In 1984, a young game-designer invented a military-style computer game whose object was blowing stuff up.
From that game, Will Wright realized that the design tool he used to simulate factories was a game in itself, and he started playing around with a new program in which you could build a city from scratch.
Based on urban design, your customized city might fall prey to slums or too little industry or too much traffic. If you were lucky and very, very skilled, your city might flourish.
Big companies couldn’t see the point of a game in which nobody “wins,” so Wright joined with two partners and self-published SimCity in 1989.
Within a year, the game was a monster hit and spun off several sequels, not to mention a whole category of “sandbox” programs in which players go off on explorations instead of competing and winning or losing.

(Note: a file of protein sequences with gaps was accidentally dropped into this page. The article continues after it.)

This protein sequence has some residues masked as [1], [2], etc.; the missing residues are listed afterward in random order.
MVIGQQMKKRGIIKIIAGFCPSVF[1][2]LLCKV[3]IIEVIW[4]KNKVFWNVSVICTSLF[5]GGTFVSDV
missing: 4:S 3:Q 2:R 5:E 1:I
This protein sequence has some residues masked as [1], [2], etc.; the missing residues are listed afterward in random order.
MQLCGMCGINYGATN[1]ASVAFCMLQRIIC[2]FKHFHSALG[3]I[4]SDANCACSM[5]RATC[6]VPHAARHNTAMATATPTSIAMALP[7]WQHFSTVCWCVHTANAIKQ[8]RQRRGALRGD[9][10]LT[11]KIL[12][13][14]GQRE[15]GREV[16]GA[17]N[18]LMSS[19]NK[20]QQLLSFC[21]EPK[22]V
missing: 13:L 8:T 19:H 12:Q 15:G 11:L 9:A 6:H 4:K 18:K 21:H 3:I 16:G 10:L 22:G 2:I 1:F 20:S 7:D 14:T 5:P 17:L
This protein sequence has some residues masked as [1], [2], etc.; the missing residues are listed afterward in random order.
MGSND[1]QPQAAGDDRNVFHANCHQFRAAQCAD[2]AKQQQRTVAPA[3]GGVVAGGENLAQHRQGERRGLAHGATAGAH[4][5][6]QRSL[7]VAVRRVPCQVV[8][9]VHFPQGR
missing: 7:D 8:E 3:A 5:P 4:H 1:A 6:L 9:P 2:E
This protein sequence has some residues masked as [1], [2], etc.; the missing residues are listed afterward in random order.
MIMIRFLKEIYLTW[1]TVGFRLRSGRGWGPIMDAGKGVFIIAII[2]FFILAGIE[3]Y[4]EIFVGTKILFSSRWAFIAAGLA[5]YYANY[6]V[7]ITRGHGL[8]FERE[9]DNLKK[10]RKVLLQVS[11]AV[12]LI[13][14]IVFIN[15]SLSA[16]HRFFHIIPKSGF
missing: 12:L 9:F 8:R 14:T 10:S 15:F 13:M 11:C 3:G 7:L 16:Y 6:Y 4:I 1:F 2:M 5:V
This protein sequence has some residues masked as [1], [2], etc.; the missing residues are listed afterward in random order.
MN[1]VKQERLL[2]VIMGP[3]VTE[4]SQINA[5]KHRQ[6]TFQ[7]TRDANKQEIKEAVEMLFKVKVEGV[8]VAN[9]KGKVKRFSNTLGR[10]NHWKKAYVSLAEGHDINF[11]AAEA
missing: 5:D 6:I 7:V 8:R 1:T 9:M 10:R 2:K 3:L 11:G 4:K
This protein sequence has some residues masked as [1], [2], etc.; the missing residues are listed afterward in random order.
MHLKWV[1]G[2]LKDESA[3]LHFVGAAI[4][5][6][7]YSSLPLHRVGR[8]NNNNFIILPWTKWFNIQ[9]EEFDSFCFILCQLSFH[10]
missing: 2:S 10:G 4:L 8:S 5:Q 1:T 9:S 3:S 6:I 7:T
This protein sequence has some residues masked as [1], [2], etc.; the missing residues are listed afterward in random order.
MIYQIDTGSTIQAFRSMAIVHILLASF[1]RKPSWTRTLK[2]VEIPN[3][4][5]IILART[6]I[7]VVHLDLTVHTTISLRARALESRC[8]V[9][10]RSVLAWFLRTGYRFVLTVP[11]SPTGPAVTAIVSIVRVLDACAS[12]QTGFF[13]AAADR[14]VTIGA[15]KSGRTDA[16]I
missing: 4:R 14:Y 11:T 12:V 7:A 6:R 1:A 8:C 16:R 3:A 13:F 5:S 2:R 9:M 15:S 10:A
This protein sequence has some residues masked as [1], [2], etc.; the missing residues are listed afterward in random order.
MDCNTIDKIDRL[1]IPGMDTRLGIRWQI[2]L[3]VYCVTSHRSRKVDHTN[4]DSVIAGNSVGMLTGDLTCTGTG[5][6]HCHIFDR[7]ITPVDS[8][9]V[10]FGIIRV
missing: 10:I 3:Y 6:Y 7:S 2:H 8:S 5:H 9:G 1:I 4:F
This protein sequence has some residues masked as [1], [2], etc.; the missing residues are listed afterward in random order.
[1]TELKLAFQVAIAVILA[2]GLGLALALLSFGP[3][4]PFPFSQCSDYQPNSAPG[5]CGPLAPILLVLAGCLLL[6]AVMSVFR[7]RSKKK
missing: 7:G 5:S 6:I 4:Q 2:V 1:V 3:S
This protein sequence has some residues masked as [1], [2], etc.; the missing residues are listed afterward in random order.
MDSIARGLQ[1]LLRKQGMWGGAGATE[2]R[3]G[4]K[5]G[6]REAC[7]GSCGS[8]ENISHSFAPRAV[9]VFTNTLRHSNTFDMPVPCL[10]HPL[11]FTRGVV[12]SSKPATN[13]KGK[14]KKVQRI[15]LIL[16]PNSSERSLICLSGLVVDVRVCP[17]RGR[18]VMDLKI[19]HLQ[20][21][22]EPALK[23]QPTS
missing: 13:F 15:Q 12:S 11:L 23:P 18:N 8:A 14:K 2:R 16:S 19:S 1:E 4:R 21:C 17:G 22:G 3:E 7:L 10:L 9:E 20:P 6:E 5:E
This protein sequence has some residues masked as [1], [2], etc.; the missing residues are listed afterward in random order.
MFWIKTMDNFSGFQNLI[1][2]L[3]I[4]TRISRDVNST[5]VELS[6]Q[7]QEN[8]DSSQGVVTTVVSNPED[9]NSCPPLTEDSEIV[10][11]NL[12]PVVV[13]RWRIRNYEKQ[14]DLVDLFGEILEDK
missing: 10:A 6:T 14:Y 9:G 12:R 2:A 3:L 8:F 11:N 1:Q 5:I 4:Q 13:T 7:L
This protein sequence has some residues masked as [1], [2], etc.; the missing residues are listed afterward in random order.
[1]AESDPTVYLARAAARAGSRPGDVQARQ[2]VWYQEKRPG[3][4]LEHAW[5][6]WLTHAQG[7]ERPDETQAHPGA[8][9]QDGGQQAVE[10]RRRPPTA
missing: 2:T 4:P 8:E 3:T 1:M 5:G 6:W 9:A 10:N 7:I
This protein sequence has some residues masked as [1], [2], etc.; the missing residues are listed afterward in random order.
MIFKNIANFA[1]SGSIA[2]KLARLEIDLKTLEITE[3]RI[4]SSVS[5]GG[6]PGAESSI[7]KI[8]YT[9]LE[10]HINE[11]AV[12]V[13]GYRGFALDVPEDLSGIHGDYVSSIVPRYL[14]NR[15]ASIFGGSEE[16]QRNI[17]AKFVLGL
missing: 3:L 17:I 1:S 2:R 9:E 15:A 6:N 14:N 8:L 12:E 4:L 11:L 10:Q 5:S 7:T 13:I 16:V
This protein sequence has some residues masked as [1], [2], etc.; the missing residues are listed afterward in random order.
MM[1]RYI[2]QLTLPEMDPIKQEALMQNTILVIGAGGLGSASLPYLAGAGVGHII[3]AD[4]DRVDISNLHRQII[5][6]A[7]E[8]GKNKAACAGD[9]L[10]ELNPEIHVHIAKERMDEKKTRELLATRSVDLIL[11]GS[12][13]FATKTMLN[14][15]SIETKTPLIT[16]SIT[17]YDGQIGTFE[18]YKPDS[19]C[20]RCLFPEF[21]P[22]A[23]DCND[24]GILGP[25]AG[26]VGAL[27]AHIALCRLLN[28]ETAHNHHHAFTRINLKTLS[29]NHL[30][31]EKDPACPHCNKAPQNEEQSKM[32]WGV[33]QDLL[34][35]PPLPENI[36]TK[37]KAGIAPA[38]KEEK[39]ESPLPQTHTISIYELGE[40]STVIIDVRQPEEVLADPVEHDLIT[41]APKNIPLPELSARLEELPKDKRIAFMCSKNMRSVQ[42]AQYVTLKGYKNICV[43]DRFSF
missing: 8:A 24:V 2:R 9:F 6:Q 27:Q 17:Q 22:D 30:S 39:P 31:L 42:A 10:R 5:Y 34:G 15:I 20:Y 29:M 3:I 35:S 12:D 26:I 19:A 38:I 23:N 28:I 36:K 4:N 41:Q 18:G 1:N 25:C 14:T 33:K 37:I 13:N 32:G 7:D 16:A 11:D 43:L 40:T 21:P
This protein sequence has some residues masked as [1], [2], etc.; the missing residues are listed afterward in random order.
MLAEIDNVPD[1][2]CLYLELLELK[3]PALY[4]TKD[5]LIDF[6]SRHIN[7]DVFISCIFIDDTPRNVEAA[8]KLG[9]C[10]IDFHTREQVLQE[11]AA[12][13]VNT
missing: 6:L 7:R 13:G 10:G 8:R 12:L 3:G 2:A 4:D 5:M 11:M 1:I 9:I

The first leader of modern game design, Wright has never looked back.
In 2000, he launched The Sims, in which players control simulated people. That little number has become the hottest computer game ever, selling somewhere north of 15 million copies.
Bottom line: Don’t let the big boys shoot down an idea just because it’s new and weird. Another word for “new weirdness” is innovation.